on our way back from dallas last month, i ended up finishing amy poehler’s yes please. in short, i enjoyed it. of the triumvirate of funny-girl novels, i’d probably still rank it third behind mindy kaling’s is everyone hanging out without me (and other concerns) and tina fey’s near-perfect bossypants, but regardless, i liked it and in addition to sharing a few laughs with S (who was reading over my shoulder), i also had a few takeaways, too.
one of them being that she really loves her children and it’s incredibly endearing,
another being that she and seth meyers are like legitimate best friends (also incredibly endearing),
and finally, that she gives some pretty kick-a$$ advice.
nestled in a paragraph about parenting, was a tidbit of wise counsel about how to cope in a world where everyone seems to be in constant competition with each other. the advice mantra? good for you, not for me. six simple words with the power to change your entire approach in life.
we all tackle things differently. the way in which you choose to [insert any number of things here -raise your child, handle your finances, pursue your professional goals, spend your free time, etc.] might not be best for everyone else. that doesn’t make your technique right or wrong, simply unique to you. because at the end of the day, you know you better than anyone else, so wouldn’t you be the right person to consult when making decisions about how to live your life?
here’s the thing. i care a lot about what people think of me. maybe a little too much. and you know what? it’s exhausting. like i think i’ve been tired since 1993 when i realized that i needed to wear no fear shirts and black vans in order to be considered “cool.” so in hearing poehler’s advice, i was reminded of the realizations i’ve come to in the past year especially. you’re never going to please everyone. someone is always going to have an opinion about what you are or aren’t doing and how if you did it their way that maybe you’d be happier. but what’s that saying? what’s good for the goose isn’t good for the gander? that makes me sound about 83 years old, but there’s some truth to it. basically, just because a method is popular, or worked for your friend or their husband’s co-worker doesn’t mean it’s the best thing for you. but it also doesn’t mean that you should negate or criticize their decisions either. i think we could all be a lot better off if we simply replied, “good for you, not for me” every time we were tempted to insert our opinion (whether solicited or not).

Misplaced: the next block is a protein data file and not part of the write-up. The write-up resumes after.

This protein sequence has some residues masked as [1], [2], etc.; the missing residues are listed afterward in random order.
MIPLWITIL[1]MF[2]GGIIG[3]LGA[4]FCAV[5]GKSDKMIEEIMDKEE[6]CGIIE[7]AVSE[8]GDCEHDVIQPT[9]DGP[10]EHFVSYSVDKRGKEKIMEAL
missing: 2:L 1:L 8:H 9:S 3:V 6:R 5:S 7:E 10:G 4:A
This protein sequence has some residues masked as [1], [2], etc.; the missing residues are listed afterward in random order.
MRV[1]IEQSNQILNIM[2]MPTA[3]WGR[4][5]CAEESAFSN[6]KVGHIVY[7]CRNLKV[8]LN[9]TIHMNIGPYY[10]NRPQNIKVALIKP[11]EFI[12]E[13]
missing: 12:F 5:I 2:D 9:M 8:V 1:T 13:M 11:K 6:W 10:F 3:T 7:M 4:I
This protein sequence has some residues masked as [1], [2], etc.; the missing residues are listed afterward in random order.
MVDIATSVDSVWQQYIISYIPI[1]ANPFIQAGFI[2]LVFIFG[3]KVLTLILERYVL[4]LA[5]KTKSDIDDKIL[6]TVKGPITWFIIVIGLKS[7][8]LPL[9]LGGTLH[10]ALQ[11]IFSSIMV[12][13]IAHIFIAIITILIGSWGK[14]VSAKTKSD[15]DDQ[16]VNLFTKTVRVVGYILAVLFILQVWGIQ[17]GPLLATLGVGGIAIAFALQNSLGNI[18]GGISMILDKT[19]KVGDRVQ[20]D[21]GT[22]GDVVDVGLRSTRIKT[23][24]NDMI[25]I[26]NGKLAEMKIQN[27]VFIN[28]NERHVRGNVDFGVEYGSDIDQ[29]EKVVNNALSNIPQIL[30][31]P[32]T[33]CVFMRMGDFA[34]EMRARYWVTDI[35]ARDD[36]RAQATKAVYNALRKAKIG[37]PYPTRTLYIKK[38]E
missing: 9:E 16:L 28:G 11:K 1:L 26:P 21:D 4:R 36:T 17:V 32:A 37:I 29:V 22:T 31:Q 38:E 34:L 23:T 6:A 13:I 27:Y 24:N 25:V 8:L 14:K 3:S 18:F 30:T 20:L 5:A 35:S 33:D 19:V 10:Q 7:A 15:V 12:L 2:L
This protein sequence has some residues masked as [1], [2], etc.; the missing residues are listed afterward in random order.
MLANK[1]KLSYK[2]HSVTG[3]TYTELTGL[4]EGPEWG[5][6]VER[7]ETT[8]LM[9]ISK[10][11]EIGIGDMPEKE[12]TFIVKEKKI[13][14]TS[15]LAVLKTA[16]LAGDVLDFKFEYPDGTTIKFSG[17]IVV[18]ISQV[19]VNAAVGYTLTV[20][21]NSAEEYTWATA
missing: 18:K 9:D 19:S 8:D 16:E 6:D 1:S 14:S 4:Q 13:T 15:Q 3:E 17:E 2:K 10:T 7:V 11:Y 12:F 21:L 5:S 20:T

maybe this is a very long-winded way of saying this:
we are all running our own races. and more importantly, at our own paces. we train, we hydrate, we wear special sun-protective clothing. we do what we know to be best for our own path. you wear nikes? awesome. nike’s run narrow on me so i stick to asics. you listen to heavy metal music to motivate you? that’s great! i prefer podcasts to distract me from the fact that i’m running in the first place. you swear by gatorade to keep you hydrated? yum, the blue flavor is my favorite. but in all honesty i just prefer plain h20.
that may be an unnecessarily detailed metaphor, but you get my point. instead of picking apart why someone’s methods or decisions or lifestyle should or shouldn’t look more like our own, why can’t we simply celebrate it? we don’t have to be in constant competition with each other or constantly judging why so and so’s methods are “wrong.”
i like that my life looks differently than yours. and my methods are my own. and i love that yours are unique to you. it sure does make the world a heck of a lot more interesting and fun, doesn’t it?
so thank you, ms. poehler for your six-word sentiments.
good for you, not for me.
image via: the daily mail3